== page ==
Sobriety Is At The Door

By: Bob Hoye | Fri, Oct 14, 2016
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The following is part of Pivotal Events that was published for our subscribers October 6, 2016.


 

Signs of The Times

"Hotel demand is slowing as supply increases."

- Business Insider, September 16.

"Marc Faber: 'Extreme Money Printing' Will Inflate Dow to 100,000"

- News Max, September 16.

"China's wealthy are flocking to investment products that buy bank capital securities and soup up returns by using borrowed funds."

- Bloomberg, September 27.

"'Massive' Shortage of Appraisers Causing Home Sales Delays"

- CNBC, September 27.

"Consumer Confidence Rose in September to the Highest Level Since August 2007"

- Bloomberg, September 27.

"Germany's Commerzbank will cut more than a fifth of its workforce and suspend its dividend as it tackles the challenge of low interest rates, weak profits and the shift to online banking."

- Reuters, September 29.

"The rich are being maddenly frugal."

- Bloomberg, September 29.


 

Perspective

Some of the stand-out headlines are showing interesting contrasts.

China's wealthy are still leveraging up in financially-engineered confections. Connecticut's wealthy are becoming "maddenly frugal", in no longer buying high-end houses and cars. The headline in between was about Consumer Confidence (Conference Board) reaching the highest reading since August 2007. Numbers for the report were cut on September 15th. The NYSE Comp set its high on September 6th.

In looking at the credit markets, sobriety is knocking at the door and policymakers may not be able to keep the party going.


Credit Markets

As outlined in Tuesday's "Special", spread-narrowing has reached the RSI target of 25. From more than 20% as the panic ended in January the CCC spread has come into 11.55%, which is clocking an outstanding rush. The momentum target has been slightly exceeded.

On pattern, the Sequential (13) Buy has been registered. In this case the "Buy" means the turn to widening.

Both technical measures suggest there is enough excess to set up the reversal. This could take a week or so.

Some 14 months of flattening ran the Treasury curve from 1.79 to .71 in late August. The initial move to .97 was turned back by the 200-Day ma. The test seems to have been accomplished at .81. Now at .870, rising through resistance at .97 would set the new trend.

As noted in August, initial steepening would help bank stocks, but trend extension will not.

Quite likely, the rest of the credit world will turn with the US market.

Similar timing on the reversal worked for us in early 2000 and in May 2007.

We have been watching the Municipals (MUB) since March when the action last became overbought. Reversal needed to take out the 20-Week ema. It didn't then, but the next rally was outstanding. Outstanding enough to accomplish the highest Weekly RSI in four years.

Primed for reversal, all that was needed was to take out the 20-Week ema. It has and the line has been tested. Yesterday's drop took out the 200-Day ma, which is significant.

The most corrupt municipalities and counties have endowed their union employees lush pension benefits. Pensions have been greater than the wages of working taxpayers. The "City of Bell Scandal" is the example.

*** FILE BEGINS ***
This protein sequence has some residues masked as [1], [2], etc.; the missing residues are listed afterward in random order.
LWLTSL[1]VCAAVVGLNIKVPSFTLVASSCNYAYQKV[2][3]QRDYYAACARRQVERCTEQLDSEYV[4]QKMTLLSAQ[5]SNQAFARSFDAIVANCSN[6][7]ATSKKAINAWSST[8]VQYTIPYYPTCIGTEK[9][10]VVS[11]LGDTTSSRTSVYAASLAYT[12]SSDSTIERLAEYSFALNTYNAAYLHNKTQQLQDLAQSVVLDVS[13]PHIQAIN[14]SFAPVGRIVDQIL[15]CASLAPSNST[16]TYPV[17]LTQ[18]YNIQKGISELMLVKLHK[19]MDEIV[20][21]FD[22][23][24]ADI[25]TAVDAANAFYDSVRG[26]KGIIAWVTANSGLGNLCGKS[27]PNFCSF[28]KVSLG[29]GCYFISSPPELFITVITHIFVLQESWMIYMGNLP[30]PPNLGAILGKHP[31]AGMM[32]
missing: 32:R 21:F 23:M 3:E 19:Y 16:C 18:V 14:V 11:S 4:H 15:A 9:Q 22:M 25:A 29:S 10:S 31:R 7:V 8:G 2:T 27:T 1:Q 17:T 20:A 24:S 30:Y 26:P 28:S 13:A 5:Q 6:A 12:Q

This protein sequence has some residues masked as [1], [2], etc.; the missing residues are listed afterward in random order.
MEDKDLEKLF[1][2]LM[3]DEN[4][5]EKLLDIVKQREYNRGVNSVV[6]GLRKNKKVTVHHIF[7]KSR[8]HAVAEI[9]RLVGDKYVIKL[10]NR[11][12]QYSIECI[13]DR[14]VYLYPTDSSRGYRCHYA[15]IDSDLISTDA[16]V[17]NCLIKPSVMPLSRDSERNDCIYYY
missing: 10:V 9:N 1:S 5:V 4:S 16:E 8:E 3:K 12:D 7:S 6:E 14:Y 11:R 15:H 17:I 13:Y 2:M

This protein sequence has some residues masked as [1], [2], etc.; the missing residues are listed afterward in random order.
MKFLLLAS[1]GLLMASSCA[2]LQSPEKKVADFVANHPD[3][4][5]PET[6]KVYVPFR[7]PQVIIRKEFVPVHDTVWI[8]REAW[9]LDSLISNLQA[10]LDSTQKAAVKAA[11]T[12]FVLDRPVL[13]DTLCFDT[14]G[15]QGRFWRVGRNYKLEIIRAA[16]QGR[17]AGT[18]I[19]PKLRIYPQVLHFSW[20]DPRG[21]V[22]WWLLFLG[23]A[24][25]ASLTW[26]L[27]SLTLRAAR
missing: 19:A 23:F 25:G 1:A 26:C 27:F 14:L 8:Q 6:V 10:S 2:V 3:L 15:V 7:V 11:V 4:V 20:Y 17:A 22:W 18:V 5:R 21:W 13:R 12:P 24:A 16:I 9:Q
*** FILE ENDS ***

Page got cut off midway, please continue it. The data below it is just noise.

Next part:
Something similar in price action holds for the long bond.

Our study in early July concluded that the big zoom was "Ending Action". Meaning the end of the great bull market that began in 1981 when the yield soared to 15 percent. Technicals were opposite to that momentous reversal.

The high for the TLT was 143.62 in July and the initial decline was to 133 in the middle of September, which was just under the 20-Week ema. The bounce made it to 139 last week, which was above the ema. At 134 now, it is well below the line and taking out 133 would be a significant break. It's possible.

Over in Emerging Bonds (EMB), the action has been very good. The lust for yield has overwhelmed prudence, which has accomplished a huge swing in the Weekly REI. Momentum was high for some weeks.

The price soared from 102 in the January panic to 118.14 at the first of September. The initial decline was to the 20-Week ema at 115. The bounce made it to 118. Now at 116.25, taking out the ema and support at 115 would also be a significant break.

The action seems to be a few weeks behind that of Munis and Treasuries.[1]

Governments have found financial manias very profitable in tax collections and the ability to fund state ambition as well as the appearance of prosperity. They have never wittingly done anything to deliberately end them. That is from the first one, the South Sea Bubble of 1720, to the most recent classic bubble that completed in 2007.

This has been the only great bond bubble in history and it will be followed by an irresistible and massive contraction.

This could be discovered when all classes of bonds break down.

Recording conditions in the money market, the distinctive increase in the Libor rate corrected briefly and broke out yesterday. And Wall Streeters still continue to speculate about Fed policy, which usually follows important changes in market rates of interest.


Municipals: Game Over!

MUB Weekly Chart

 


[1] Almost wrote "Trashuries", which reminds of Ogden Nash's The Golden Trashery of Ogden Nashery. This was a spoof on A Little Treasury of British Poetry. Well, you had to have been there. Nash is known as the author of "Candy is dandy, but liquor is quicker".

Link to October 7, 2016 Bob Hoye interview on TalkDigitalNetwork.com: http://www.howestreet.com/2016/10/07/canadian-mortgage-stress-test-not-a-bad-idea/

Listen to the Bob Hoye Podcast every Friday afternoon at TalkDigitalNetwork.com

 


 

Bob Hoye

Author: Bob Hoye

Bob Hoye
Institutional Advisors

Bob Hoye

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